From: Jeff Garland (jeff_at_[hidden])
Date: 2006-06-18 22:25:38
David Abrahams wrote:
> Jeff Garland <jeff_at_[hidden]> writes:
>> David Abrahams wrote:
>>> Jeff Garland <jeff_at_[hidden]> writes:
>> Two reasons. That requires a software upgrade including data conversion
>> to new wiki software. Second, based on my discussion with other wiki
>> administrators it doesn't stop spammers -- they just register with a
>> free email address and off they go.
> Of course a few will do that. But isn't most spam done by automatic
> webcrawling software that seeks out open wikis and forums? As long as
> those abound, fewer spammers will bother with the protected one,
Nope, from what I understand the email registration test just doesn't
work at all unless you want to put a human in the loop on all approvals,
which prevents the casual update. Remember, we are dealing with folks
that have hacked hundreds of machines, so a bunch of throwaway email
addresses isn't a problem for them. A typical 200 page spam attack is
done from 15-20 different IP addresses with each one spamming at about 1
page every 5 minutes. The reason they do this slowly is that many
wiki's added a feature to prevent robo spamming by only allowing a slow
number of changes per ip per unit time. So the spammers adapted...
> That must also be why image verification is so widely used.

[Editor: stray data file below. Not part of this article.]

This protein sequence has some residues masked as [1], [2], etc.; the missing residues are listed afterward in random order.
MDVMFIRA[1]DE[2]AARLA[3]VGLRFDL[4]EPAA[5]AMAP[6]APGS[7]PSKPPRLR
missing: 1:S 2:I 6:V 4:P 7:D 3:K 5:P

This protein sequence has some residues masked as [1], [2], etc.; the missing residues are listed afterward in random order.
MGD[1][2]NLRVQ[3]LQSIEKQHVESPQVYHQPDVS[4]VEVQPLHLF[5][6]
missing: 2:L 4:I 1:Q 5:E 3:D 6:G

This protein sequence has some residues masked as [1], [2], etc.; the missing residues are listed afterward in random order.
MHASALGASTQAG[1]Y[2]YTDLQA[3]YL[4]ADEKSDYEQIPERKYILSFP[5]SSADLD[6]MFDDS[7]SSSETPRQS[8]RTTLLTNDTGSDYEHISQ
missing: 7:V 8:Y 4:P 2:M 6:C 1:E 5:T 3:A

> If spammers were content to deface these sites by hand and use
> arbitrary amounts of subterfuge to do so, pretty much nothing could be
> effective against them.
Content banning is the most effective and that's what we currently do
(see other mail). One thing I could do better is keeping up to date
with some blacklists, but I just checked the main one I know of
(http://chongqed.org/) and having the latest version of their database
wouldn't have prevented the last 3 attacks.
>> Bottom line is that today's systeam takes me about 10 minutes per
>> day. The only bad part is that it sometimes takes a bit more time
>> to roll back if I don't happen to be online.
> As long as you don't mind doing the work, I appreciate it, and of
> course it's okay with me.
In my ideal world we would upgrade the software and it would enable a
group of moderators to trivially manage/revert/stop spam. We'll get
there at some point, but the solution we have now is working well enough
and I'm busy enough that I don't plan on pursuing this for awhile.